The second annual Festival of Genomics was held at London’s ExCel Centre (31 January - 1 February) to provide a showcase for the ground-breaking research, technology and advances in medicine that this innovative field of study is producing both here and around the world. One of the key themes of the two-day event was on integrating data and how this can ultimately bring the benefits of genomics to patients, faster. Here, we take a closer look at the major talking points:
This year’s Festival of Genomics in London was a veritable mixing pot of the British and international genomics community, bringing together industry leaders, researchers, commercial businesses and pharma companies alongside students and many more in an exciting showcase of genomic science.
Across the two days, there were a number of seminars hosted by top industry speakers, and one of the key themes in question centred on how the genomics sector can better share data to quicken the pace of scientific advances.
Representatives from the Sanger Institute were at the Festival to talk about Open Target, a pioneering public–private initiative committed to speeding up the discovery of new medicines through the sharing of data.
Projects from Open Target – formerly known as the Centre for Therapeutic Target Validation – use genome-scale experiments to analysis various therapeutic targets and the likely effectiveness of pharmacological intervention on these targets. Open Target’s first experimental projects focused on oncology, respiratory and immuno-inflammatory diseases.
Understanding that the data collected from its projects could have far reaching uses throughout the scientific community – for research, academia and commercial drug development – Open Target has just released the datasets from its melanoma sequencing and cell-line epigenomes, as well as a Target Validation platform which allows users to browse data for 8,000 disease terms and over 24,000 genes.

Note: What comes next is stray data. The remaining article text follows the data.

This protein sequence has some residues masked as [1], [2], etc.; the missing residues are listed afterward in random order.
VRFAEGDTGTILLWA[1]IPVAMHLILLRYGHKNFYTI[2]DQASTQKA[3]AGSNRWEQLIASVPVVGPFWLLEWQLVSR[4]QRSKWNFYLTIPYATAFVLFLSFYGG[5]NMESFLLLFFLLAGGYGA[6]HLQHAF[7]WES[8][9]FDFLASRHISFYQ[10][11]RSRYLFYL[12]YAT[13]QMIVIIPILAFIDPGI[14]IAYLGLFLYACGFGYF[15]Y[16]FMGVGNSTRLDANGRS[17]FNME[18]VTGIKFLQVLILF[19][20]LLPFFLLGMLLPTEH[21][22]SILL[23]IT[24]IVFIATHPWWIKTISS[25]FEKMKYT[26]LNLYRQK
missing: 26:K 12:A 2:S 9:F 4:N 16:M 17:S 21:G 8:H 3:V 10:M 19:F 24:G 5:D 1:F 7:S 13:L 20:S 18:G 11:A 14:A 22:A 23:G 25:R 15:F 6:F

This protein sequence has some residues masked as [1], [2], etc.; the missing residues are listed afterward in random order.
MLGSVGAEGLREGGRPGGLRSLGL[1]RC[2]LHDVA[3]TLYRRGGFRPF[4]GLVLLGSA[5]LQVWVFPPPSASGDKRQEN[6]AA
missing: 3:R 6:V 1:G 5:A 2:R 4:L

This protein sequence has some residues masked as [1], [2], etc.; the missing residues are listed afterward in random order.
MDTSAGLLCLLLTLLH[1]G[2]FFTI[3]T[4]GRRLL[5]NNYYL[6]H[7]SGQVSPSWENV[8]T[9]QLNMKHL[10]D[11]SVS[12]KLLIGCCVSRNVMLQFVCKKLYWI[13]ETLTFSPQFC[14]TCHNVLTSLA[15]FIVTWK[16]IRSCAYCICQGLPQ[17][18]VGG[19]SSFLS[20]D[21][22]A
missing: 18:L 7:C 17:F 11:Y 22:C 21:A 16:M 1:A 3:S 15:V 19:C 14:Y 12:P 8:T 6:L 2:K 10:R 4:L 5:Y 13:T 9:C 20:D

While Open Target may be among the first to begin sharing its data in this way, it is unlikely to be the last. There is great excitement and investment in genomics both here and abroad, but ultimately there needs to be results if it is to maintain its current position. By fostering a spirit of collaboration across non-competitive institutes and businesses, the genomics sector can share large amounts of data and pool resources so that breakthroughs can be discovered quicker.
This approach could be local, national or indeed global – as in the case of Matchmaker Exchange. Matchmaker Exchange is an open collaborative project to bring together research from scientists across the world to find more common profiles in the study of rare diseases. By linking a number of teams and projects together in a single platform, the Matchmaker Exchange facilitates the matching of cases with similar phenotypic and genotypic profiles, which can help identify variant and causative genes in rare diseases.
So, in theory collaborative working in the genomics industry could be the way to bring the benefits of genomics to patients much faster, if parties are happy to surrender some of their competitive edge for the common good. Masses of data collected can be more quickly decoded and the industry will benefit and grow as a result.
For it to work in practice, however, there needs to be a standardisation of practice across research and data, and some debate about the ethical and regulatory boundaries of sharing information.
The route to real collaboration may yet hold a few obstacles for the genomics industry, but it is clear to see that with the spirit of co-operation already very much embedded in the culture, there will be much more to come from this innovative branch of the life sciences.
If you are interested in genomics, please contact us now about exciting new job opportunities in the sector.